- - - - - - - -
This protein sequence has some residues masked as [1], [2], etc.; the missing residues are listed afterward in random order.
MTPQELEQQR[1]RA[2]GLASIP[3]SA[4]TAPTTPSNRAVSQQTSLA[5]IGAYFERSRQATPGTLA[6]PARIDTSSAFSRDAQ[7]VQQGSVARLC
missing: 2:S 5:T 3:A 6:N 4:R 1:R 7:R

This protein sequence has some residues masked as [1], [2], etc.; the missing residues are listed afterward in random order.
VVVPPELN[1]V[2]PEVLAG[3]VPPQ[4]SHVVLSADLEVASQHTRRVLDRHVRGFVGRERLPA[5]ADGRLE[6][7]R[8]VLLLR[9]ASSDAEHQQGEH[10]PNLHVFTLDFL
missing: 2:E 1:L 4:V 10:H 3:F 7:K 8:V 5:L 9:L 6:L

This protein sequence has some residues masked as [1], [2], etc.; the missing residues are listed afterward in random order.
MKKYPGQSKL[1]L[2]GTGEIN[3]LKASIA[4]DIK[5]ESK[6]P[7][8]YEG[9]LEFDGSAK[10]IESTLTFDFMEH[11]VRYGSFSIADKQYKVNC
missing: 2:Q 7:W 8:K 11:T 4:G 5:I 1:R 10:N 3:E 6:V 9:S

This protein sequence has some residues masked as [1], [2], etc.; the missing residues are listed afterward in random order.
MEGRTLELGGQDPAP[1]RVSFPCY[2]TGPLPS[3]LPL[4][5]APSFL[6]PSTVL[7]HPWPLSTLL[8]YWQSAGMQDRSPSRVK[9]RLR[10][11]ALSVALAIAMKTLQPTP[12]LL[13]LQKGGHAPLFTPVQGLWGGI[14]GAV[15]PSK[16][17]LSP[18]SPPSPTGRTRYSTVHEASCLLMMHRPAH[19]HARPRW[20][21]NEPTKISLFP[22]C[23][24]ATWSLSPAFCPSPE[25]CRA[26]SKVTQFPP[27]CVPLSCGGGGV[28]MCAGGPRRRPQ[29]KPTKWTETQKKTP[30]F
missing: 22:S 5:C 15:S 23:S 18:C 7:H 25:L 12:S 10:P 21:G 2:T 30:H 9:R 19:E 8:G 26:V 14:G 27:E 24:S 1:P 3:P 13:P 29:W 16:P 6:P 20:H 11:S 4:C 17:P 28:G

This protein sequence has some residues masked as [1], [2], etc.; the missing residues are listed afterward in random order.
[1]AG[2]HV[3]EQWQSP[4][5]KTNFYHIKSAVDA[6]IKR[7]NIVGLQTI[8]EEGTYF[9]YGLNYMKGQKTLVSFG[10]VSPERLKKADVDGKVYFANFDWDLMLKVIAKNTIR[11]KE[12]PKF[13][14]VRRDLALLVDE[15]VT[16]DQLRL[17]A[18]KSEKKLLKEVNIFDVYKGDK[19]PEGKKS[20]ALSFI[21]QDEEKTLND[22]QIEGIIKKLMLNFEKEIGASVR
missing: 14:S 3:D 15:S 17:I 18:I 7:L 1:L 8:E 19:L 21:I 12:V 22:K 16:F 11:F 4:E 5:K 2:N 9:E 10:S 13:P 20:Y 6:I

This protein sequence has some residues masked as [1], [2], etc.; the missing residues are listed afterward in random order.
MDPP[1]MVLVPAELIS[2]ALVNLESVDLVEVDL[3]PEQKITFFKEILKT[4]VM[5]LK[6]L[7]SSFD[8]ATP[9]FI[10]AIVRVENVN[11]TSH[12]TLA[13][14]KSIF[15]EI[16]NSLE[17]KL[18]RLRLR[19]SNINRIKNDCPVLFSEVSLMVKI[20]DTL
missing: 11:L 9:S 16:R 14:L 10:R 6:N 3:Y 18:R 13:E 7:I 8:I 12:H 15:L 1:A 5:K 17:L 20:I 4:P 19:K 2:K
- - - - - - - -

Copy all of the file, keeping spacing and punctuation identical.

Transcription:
This protein sequence has some residues masked as [1], [2], etc.; the missing residues are listed afterward in random order.
MTPQELEQQR[1]RA[2]GLASIP[3]SA[4]TAPTTPSNRAVSQQTSLA[5]IGAYFERSRQATPGTLA[6]PARIDTSSAFSRDAQ[7]VQQGSVARLC
missing: 2:S 5:T 3:A 6:N 4:R 1:R 7:R

This protein sequence has some residues masked as [1], [2], etc.; the missing residues are listed afterward in random order.
VVVPPELN[1]V[2]PEVLAG[3]VPPQ[4]SHVVLSADLEVASQHTRRVLDRHVRGFVGRERLPA[5]ADGRLE[6][7]R[8]VLLLR[9]ASSDAEHQQGEH[10]PNLHVFTLDFL
missing: 2:E 1:L 4:V 10:H 3:F 7:K 8:V 5:L 9:L 6:L

This protein sequence has some residues masked as [1], [2], etc.; the missing residues are listed afterward in random order.
MKKYPGQSKL[1]L[2]GTGEIN[3]LKASIA[4]DIK[5]ESK[6]P[7][8]YEG[9]LEFDGSAK[10]IESTLTFDFMEH[11]VRYGSFSIADKQYKVNC
missing: 2:Q 7:W 8:K 11:T 4:G 5:I 1:R 10:N 3:E 6:V 9:S

This protein sequence has some residues masked as [1], [2], etc.; the missing residues are listed afterward in random order.
MEGRTLELGGQDPAP[1]RVSFPCY[2]TGPLPS[3]LPL[4][5]APSFL[6]PSTVL[7]HPWPLSTLL[8]YWQSAGMQDRSPSRVK[9]RLR[10][11]ALSVALAIAMKTLQPTP[12]LL[13]LQKGGHAPLFTPVQGLWGGI[14]GAV[15]PSK[16][17]LSP[18]SPPSPTGRTRYSTVHEASCLLMMHRPAH[19]HARPRW[20][21]NEPTKISLFP[22]C[23][24]ATWSLSPAFCPSPE[25]CRA[26]SKVTQFPP[27]CVPLSCGGGGV[28]MCAGGPRRRPQ[29]KPTKWTETQKKTP[30]F
missing: 22:S 5:C 15:S 23:S 18:C 7:H 25:L 12:S 10:P 21:G 2:T 30:H 9:R 19:E 8:G 26:V 14:G 27:E 24:S 1:P 3:P 13:P 29:W 16:P 6:P 20:H 11:S 4:C 17:P 28:G

This protein sequence has some residues masked as [1], [2], etc.; the missing residues are listed afterward in random order.
[1]AG[2]HV[3]EQWQSP[4][5]KTNFYHIKSAVDA[6]IKR[7]NIVGLQTI[8]EEGTYF[9]YGLNYMKGQKTLVSFG[10]VSPERLKKADVDGKVYFANFDWDLMLKVIAKNTIR[11]KE[12]PKF[13][14]VRRDLALLVDE[15]VT[16]DQLRL[17]A[18]KSEKKLLKEVNIFDVYKGDK[19]PEGKKS[20]ALSFI[21]QDEEKTLND[22]QIEGIIKKLMLNFEKEIGASVR
missing: 14:S 3:D 15:S 17:I 18:I 7:L 1:L 8:E 19:L 21:I 12:V 22:K 16:F 11:F 4:E 5:K 2:N 9:E 10:S 13:P 20:Y 6:I

This protein sequence has some residues masked as [1], [2], etc.; the missing residues are listed afterward in random order.
MDPP[1]MVLVPAELIS[2]ALVNLESVDLVEVDL[3]PEQKITFFKEILKT[4]VM[5]LK[6]L[7]SSFD[8]ATP[9]FI[10]AIVRVENVN[11]TSH[12]TLA[13][14]KSIF[15]EI[16]NSLE[17]KL[18]RLRLR[19]SNINRIKNDCPVLFSEVSLMVKI[20]DTL
missing: 11:L 9:S 16:R 14:L 10:R 6:N 3:Y 18:R 13:E 7:I 8:I 12:H 15:L 1:A 5:K 17:L 20:I 4:P 19:K 2:K